They Shall Not Grow Old was the last movie Mr. Right and I went to see together, during its first, very limited release in December of 2018. We had to drive about fifty miles to get to it–totally worth it! It’s Jackson’s compilation of selections from hundreds of hours of Imperial War Museum oral histories recorded, by WWI veterans in the 1980s, which he combines with boots-on-the-ground film footage, which he then colorized. Additionally, he shifted the frame rates, and interpolated them to synchronize with natural motion, so you don’t get that jerkiness associated with early twentieth-century movie footage. The result is a seamless, state-of-the art movie documentary. A final incredible touch, since of course the movie footage is all silent, was the employment of lip readers to decipher what was being said in the conversations taking place on film, and the hiring of regionally appropriate actors (using the uniforms the men were wearing as a “best guess” as to where they were from), to give the men their voices back. We watched the movie in 3D, but that wasn’t offered everywhere.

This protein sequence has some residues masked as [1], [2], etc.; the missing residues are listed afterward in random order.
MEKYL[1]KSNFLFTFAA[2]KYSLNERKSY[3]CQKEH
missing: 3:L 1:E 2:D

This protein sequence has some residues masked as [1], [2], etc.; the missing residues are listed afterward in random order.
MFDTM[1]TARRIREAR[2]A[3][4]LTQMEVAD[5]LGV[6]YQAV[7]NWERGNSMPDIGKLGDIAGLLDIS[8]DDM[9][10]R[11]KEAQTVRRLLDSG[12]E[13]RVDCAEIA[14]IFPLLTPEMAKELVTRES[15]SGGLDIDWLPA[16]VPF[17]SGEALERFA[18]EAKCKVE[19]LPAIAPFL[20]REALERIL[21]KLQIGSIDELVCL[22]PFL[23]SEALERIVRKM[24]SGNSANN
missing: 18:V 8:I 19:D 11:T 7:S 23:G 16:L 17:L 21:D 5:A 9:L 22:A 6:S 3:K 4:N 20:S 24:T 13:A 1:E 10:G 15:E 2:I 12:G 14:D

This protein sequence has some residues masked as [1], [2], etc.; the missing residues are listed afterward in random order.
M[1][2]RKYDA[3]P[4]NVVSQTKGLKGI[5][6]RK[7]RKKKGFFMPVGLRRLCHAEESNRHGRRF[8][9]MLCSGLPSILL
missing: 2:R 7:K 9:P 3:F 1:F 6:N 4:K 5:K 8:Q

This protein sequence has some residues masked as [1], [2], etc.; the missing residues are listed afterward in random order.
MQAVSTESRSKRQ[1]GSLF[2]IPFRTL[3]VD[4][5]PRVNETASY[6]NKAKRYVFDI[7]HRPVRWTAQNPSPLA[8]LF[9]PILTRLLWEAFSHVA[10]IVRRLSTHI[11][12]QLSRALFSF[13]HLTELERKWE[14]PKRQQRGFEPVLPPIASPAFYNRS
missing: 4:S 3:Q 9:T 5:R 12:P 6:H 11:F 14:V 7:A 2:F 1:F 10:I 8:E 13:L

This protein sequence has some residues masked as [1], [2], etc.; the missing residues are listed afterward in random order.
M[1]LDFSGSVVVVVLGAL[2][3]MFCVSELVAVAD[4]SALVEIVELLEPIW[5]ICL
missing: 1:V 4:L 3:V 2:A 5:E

I wrote a post on Ricochet at the time urging people to go see it if they possibly could. And here’s why:
Well, I will try not to give away too much.
- First, what an experience. It is stunning. There is absolutely no “flash.” No “ax grinding.” No professional narration; all the narration is by WWI veterans (at least 100 of them), and some of it is heartbreaking. Some of the scenes are difficult to watch.
- Somehow, the color brought out an aspect of army command I never noticed before. You can always tell the officers. They are the ones smoking pipes while all the men are smoking fags (in the British idiom).